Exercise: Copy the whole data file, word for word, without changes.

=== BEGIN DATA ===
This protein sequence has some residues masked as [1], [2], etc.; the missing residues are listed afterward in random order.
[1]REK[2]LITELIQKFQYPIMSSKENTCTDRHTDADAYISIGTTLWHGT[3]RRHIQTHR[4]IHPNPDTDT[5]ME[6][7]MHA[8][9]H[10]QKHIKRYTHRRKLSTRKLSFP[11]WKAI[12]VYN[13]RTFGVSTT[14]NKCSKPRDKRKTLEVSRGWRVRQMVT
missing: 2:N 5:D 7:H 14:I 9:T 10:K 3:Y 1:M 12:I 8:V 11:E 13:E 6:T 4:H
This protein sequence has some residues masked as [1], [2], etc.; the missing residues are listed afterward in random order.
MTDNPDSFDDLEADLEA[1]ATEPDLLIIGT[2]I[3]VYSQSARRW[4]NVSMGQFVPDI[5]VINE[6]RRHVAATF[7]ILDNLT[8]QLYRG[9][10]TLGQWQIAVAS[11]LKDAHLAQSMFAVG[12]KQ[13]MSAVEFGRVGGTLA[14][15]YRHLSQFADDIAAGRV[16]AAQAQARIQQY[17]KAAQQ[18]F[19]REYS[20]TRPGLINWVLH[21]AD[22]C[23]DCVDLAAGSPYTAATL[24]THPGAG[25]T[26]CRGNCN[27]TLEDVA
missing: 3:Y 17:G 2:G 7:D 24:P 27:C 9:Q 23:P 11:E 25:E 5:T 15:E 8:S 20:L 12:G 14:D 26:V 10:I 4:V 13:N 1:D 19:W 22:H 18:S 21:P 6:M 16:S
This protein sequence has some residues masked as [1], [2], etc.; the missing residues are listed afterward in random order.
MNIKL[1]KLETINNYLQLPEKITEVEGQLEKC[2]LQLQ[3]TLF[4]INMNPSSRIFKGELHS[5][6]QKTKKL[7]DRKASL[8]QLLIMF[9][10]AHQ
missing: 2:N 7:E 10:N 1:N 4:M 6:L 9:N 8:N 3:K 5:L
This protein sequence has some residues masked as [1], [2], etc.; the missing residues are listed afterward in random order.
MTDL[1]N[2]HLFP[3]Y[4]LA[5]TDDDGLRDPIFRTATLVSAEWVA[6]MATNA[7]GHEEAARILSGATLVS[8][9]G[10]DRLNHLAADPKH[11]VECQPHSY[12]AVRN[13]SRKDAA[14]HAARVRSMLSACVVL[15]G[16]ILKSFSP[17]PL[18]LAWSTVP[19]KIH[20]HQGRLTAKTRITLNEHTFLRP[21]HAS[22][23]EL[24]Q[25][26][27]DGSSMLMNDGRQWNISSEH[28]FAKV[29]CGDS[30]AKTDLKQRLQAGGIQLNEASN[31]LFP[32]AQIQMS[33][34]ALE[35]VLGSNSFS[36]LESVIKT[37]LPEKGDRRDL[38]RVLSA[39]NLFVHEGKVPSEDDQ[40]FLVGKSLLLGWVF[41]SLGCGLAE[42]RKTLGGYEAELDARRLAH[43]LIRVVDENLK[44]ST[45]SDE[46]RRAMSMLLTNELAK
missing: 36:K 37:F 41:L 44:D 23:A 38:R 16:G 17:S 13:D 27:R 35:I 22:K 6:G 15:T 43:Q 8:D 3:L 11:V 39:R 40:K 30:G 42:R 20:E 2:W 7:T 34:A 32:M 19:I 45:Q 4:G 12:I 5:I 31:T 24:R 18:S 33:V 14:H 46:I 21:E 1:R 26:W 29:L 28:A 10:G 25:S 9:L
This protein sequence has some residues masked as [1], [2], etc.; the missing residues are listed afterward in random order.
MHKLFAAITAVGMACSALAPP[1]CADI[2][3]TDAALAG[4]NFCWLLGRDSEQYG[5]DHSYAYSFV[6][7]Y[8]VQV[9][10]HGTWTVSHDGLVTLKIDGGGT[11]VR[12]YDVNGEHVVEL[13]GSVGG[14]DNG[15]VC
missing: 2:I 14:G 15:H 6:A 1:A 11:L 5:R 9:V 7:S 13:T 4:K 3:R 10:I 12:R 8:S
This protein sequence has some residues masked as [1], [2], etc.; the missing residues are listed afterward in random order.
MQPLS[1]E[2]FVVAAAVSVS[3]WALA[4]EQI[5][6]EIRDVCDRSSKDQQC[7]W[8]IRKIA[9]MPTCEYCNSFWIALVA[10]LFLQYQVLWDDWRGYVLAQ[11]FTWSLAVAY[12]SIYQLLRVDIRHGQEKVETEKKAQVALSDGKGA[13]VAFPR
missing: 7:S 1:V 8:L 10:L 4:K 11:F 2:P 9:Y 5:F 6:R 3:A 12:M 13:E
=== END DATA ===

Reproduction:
This protein sequence has some residues masked as [1], [2], etc.; the missing residues are listed afterward in random order.
[1]REK[2]LITELIQKFQYPIMSSKENTCTDRHTDADAYISIGTTLWHGT[3]RRHIQTHR[4]IHPNPDTDT[5]ME[6][7]MHA[8][9]H[10]QKHIKRYTHRRKLSTRKLSFP[11]WKAI[12]VYN[13]RTFGVSTT[14]NKCSKPRDKRKTLEVSRGWRVRQMVT
missing: 2:N 5:D 7:H 14:I 9:T 10:K 3:Y 1:M 12:I 8:V 11:E 13:E 6:T 4:H
This protein sequence has some residues masked as [1], [2], etc.; the missing residues are listed afterward in random order.
MTDNPDSFDDLEADLEA[1]ATEPDLLIIGT[2]I[3]VYSQSARRW[4]NVSMGQFVPDI[5]VINE[6]RRHVAATF[7]ILDNLT[8]QLYRG[9][10]TLGQWQIAVAS[11]LKDAHLAQSMFAVG[12]KQ[13]MSAVEFGRVGGTLA[14][15]YRHLSQFADDIAAGRV[16]AAQAQARIQQY[17]KAAQQ[18]F[19]REYS[20]TRPGLINWVLH[21]AD[22]C[23]DCVDLAAGSPYTAATL[24]THPGAG[25]T[26]CRGNCN[27]TLEDVA
missing: 3:Y 17:G 2:G 7:D 24:P 27:C 9:Q 23:P 11:E 25:E 5:T 15:E 8:S 20:L 12:G 14:D 26:V 10:I 4:V 13:N 1:D 19:W 22:H 18:S 21:P 6:M 16:S
This protein sequence has some residues masked as [1], [2], etc.; the missing residues are listed afterward in random order.
MNIKL[1]KLETINNYLQLPEKITEVEGQLEKC[2]LQLQ[3]TLF[4]INMNPSSRIFKGELHS[5][6]QKTKKL[7]DRKASL[8]QLLIMF[9][10]AHQ
missing: 2:N 7:E 10:N 1:N 4:M 6:L 9:N 8:N 3:K 5:L
This protein sequence has some residues masked as [1], [2], etc.; the missing residues are listed afterward in random order.
MTDL[1]N[2]HLFP[3]Y[4]LA[5]TDDDGLRDPIFRTATLVSAEWVA[6]MATNA[7]GHEEAARILSGATLVS[8][9]G[10]DRLNHLAADPKH[11]VECQPHSY[12]AVRN[13]SRKDAA[14]HAARVRSMLSACVVL[15]G[16]ILKSFSP[17]PL[18]LAWSTVP[19]KIH[20]HQGRLTAKTRITLNEHTFLRP[21]HAS[22][23]EL[24]Q[25][26][27]DGSSMLMNDGRQWNISSEH[28]FAKV[29]CGDS[30]AKTDLKQRLQAGGIQLNEASN[31]LFP[32]AQIQMS[33][34]ALE[35]VLGSNSFS[36]LESVIKT[37]LPEKGDRRDL[38]RVLSA[39]NLFVHEGKVPSEDDQ[40]FLVGKSLLLGWVF[41]SLGCGLAE[42]RKTLGGYEAELDARRLAH[43]LIRVVDENLK[44]ST[45]SDE[46]RRAMSMLLTNELAK
missing: 36:K 37:F 41:L 44:D 23:A 38:R 16:G 17:S 13:D 27:R 35:I 22:K 6:G 15:T 43:Q 8:D 3:L 11:V 39:R 40:K 30:G 42:R 20:E 2:W 7:T 34:A 32:M 19:I 45:Q 4:G 12:I 5:I 31:T 24:R 18:S 33:V 14:H 46:I 21:E 1:R 26:W 29:L 28:A 10:G 25:S 9:L
This protein sequence has some residues masked as [1], [2], etc.; the missing residues are listed afterward in random order.
MHKLFAAITAVGMACSALAPP[1]CADI[2][3]TDAALAG[4]NFCWLLGRDSEQYG[5]DHSYAYSFV[6][7]Y[8]VQV[9][10]HGTWTVSHDGLVTLKIDGGGT[11]VR[12]YDVNGEHVVEL[13]GSVGG[14]DNG[15]VC
missing: 2:I 14:G 15:H 6:A 1:A 11:L 5:R 9:V 7:S 13:T 4:K 3:R 10:I 12:R 8:S
This protein sequence has some residues masked as [1], [2], etc.; the missing residues are listed afterward in random order.
MQPLS[1]E[2]FVVAAAVSVS[3]WALA[4]EQI[5][6]EIRDVCDRSSKDQQC[7]W[8]IRKIA[9]MPTCEYCNSFWIALVA[10]LFLQYQVLWDDWRGYVLAQ[11]FTWSLAVAY[12]SIYQLLRVDIRHGQEKVETEKKAQVALSDGKGA[13]VAFPR
missing: 7:S 1:V 8:L 10:L 4:K 11:F 2:P 9:Y 5:F 6:R 3:A 12:M 13:E